Division faculty members receive top APTA honors

Lori Michener headshot
Photo: Vern Evans

BY JAMIE WETHERBE MA ’04
July 12, 2021

LORI MICHENER, PROFESSOR CLINICAL SCHOLAR-PHYSICAL THERAPY, received the Marian Williams Award for Research in Physical Therapy, and Julie Hershberg, clinical associate professor of physical therapy, earned the Henry O. and Florence P. Kendall Practice Award.

“I’m humbled by the recognition, and that my peers thought my research was important and impactful enough for this award,” said Michener, who specializes in musculoskeletal shoulder disorders.

Finding the Right Fit

Michener, whose award recognizes an individual for sustained outstanding research for at least 10 years, initially didn’t think research was the right fit. “When I was pursuing my master’s degree in sports medicine, I was asked to get involved in a research project. I said, ‘No, not for me — I don’t think I really like research,’” she recalled saying.

Fast forward a couple of years, while studying the effects of a training program on athletic performance, Michener found her passion for research.

“I really wanted to understand the ‘why,’” she said. “Why people with a certain diagnosis have pain or disability, and how understanding the ‘why’ can really help patients.”
Michener went on to pursue her PhD in biomechanics and orthopedic physical therapy, focusing on understanding movement and identifying faulty movements and developing treatments to optimize outcomes of care.

“What drives my research is how to best treat patients,” she explained. “I enjoy the discovery process and the ability to leverage what I discover for the patients I treat.”

Michener studies movement patterns and how they relate to a patient’s underlying condition. She also identifies the best tests and measurements to determine a diagnosis.

“There are about 250 specialized tests we can use to diagnose shoulder conditions,” she explained. “Determining which tests are best to diagnose patients is important — because the diagnosis, in part, drives treatment decision-making.”

When it comes to care, Michener examines the most effective exercises. “How do we load the shoulder, and how much should be used? What are the effects of body weight/loaded exercises? What are the mechanisms of exercise and manual treatments?” she said.

Michener credits USC for driving her to find answers through her work. “There are a lot of smart, engaged faculty here, who challenge you to be better and expand your thinking about your research,” she says.

 

Julie Hershberg headshot
JennKL Photography

Quality of Caring

For Hershberg, receiving an award named for Florence P. Kendall, a physical therapy pioneer, was a humbling experience. “When I was a PT student 20 years ago, Florence was my idol,” Hershberg said. “Her textbook was one of the first [PT] textbooks I had.”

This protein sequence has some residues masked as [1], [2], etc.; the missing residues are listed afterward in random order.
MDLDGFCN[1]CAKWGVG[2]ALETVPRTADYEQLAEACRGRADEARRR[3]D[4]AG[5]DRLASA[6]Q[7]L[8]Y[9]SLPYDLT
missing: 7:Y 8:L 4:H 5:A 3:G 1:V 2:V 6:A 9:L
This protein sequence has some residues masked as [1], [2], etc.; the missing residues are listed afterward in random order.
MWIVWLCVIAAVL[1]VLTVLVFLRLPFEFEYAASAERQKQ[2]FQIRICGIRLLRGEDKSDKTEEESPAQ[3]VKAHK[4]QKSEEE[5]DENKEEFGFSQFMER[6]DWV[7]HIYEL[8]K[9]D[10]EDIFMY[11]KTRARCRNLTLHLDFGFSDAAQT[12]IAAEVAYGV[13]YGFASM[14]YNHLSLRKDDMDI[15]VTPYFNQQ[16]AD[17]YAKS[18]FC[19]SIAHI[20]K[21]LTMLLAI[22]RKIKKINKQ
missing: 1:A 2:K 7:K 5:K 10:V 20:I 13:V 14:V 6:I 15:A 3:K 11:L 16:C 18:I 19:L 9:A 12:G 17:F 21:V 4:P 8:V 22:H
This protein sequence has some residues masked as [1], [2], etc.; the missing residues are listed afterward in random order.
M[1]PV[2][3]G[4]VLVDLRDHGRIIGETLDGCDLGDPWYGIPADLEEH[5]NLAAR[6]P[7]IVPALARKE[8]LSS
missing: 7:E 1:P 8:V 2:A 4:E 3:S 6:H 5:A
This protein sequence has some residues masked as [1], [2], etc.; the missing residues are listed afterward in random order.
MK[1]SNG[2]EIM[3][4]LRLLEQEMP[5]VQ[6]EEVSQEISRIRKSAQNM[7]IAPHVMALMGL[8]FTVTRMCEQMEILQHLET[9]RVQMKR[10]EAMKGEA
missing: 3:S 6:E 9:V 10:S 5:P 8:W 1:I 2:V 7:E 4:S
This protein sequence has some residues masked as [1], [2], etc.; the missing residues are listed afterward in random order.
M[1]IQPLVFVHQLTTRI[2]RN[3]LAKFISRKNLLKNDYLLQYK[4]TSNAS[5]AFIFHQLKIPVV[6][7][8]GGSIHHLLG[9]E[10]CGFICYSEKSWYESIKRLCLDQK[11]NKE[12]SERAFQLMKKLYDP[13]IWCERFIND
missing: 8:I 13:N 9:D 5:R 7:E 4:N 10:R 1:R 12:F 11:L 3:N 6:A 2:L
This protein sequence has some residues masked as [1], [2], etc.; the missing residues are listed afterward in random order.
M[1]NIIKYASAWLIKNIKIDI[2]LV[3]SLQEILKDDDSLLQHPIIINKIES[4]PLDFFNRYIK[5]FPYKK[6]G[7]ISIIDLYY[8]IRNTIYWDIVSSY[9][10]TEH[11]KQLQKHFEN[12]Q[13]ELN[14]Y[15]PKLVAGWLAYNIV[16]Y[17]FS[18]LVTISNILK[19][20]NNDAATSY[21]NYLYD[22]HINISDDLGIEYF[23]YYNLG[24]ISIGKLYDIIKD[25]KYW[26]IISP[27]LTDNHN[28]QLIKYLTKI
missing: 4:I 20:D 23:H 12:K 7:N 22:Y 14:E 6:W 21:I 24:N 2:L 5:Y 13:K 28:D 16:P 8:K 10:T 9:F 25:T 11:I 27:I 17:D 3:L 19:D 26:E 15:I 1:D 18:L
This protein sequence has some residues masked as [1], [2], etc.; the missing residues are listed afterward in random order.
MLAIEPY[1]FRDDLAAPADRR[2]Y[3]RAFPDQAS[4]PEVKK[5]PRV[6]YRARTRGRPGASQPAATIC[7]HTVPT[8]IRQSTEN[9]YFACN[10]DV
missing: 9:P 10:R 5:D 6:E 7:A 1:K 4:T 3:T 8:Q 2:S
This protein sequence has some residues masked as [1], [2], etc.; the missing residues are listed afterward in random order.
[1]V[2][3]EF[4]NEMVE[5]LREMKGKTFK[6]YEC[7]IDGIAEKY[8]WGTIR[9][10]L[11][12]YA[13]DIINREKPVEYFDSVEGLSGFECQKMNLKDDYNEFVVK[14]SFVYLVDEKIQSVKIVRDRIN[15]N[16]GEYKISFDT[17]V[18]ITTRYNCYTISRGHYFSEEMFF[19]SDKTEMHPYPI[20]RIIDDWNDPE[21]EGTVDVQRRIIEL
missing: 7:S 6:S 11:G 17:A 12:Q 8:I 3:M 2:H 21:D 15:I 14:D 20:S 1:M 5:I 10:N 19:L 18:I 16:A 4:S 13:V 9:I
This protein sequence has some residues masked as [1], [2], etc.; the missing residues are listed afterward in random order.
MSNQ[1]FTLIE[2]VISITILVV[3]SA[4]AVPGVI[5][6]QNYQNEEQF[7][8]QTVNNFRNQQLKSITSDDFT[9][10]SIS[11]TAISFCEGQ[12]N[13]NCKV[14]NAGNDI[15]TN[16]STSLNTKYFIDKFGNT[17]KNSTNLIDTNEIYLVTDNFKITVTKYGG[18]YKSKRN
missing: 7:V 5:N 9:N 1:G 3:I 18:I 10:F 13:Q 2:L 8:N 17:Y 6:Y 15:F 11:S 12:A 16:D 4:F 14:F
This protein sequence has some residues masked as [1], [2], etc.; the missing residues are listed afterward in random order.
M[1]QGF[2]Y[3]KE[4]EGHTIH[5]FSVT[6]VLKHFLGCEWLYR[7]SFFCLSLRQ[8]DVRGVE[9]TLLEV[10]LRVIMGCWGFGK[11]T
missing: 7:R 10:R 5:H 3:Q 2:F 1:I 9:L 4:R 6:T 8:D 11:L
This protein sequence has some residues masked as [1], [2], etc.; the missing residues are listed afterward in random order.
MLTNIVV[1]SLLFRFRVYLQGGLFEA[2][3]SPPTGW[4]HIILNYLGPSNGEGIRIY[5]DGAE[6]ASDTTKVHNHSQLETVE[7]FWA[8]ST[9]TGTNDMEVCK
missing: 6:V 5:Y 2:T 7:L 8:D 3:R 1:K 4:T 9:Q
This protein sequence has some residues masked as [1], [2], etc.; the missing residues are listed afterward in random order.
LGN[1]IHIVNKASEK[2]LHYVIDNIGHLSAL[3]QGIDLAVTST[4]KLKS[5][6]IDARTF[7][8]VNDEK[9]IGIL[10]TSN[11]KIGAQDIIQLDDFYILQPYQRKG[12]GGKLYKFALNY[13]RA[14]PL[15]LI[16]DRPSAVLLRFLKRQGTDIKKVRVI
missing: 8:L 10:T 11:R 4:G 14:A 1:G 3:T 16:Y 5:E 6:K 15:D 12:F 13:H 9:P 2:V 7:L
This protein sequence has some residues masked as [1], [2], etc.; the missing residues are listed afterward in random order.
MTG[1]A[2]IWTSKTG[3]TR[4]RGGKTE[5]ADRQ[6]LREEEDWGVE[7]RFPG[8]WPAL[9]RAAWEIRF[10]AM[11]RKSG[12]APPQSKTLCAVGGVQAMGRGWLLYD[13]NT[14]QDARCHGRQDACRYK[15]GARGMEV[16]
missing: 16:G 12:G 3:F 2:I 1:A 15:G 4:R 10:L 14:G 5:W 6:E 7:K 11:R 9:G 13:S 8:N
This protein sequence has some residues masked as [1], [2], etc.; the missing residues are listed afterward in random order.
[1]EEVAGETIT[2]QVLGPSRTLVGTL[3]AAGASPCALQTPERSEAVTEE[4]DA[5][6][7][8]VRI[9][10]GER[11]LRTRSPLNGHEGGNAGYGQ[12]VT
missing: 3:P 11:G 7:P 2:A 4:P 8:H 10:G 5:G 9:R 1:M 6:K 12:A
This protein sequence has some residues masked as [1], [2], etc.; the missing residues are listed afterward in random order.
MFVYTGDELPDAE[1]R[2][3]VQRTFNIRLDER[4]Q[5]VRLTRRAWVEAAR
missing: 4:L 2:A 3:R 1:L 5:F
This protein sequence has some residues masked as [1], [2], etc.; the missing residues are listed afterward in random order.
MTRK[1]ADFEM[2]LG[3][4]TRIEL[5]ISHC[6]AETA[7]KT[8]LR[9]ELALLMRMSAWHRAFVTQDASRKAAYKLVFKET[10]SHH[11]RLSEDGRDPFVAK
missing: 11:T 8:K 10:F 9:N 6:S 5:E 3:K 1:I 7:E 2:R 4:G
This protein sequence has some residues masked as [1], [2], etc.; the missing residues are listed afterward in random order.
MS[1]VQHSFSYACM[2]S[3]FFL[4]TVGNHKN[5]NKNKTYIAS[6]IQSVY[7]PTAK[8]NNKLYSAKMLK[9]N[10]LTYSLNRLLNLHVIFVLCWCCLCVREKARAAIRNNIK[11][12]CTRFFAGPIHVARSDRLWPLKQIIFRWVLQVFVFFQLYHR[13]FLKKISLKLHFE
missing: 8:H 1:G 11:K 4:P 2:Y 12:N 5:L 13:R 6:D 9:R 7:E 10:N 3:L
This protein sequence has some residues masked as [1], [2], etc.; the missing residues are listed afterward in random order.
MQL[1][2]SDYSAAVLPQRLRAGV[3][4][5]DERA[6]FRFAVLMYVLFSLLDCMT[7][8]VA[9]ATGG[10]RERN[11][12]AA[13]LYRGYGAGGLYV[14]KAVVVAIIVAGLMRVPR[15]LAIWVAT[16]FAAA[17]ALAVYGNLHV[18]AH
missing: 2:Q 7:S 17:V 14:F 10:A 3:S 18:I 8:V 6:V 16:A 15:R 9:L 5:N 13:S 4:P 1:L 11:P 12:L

At a conference, Florence Kendall signed that textbook. “I still have that with her signature,” says Hershberg, owner of Re+active Physical Therapy. “It’s an honor to have an award in her name.”

The award also recognizes someone who promotes physical therapy as a caring profession, which Hershberg finds especially meaningful. “That’s why I got into physical therapy — to be that,” she says. “I’m starting to get teary-eyed.”

Hershberg has always been curious about people’s stories and struggles, and how it affects the way they move. “Connecting on a personal, functional and movement level, you get to know people really deeply — what they’ve been through and where they want to be,” she said.

As a neurologic physical therapist, Hershberg specializes in movement disorders and motor learning.

“There’s a mystery-solving piece to what we do,” she said. “Looking at what’s missing in the commu-nication between the brain and the body, and restoring that in creative ways.”

Treating patients with degenerative diseases, like Parkinsonisms and ALS, comes with unique challeng-es. “I’ve lost a lot of patients to neurologic disorders,” she said. “It’s fulfilling to work with patients to the very end, even through hospice.”

Hershberg credits USC for the path she took in her career. “I feel like I wouldn’t even be here without USC,” said Hershberg, who completed her neurologic residency at the university.

“It set me on a trajectory of upholding a level of clinical and research excellence; it set me up for all of my next steps.”

Hershberg now teaches USC students in the classroom and as residents in her clinic. “USC is in every part of my PT practice, which I feel so thankful for,” she said.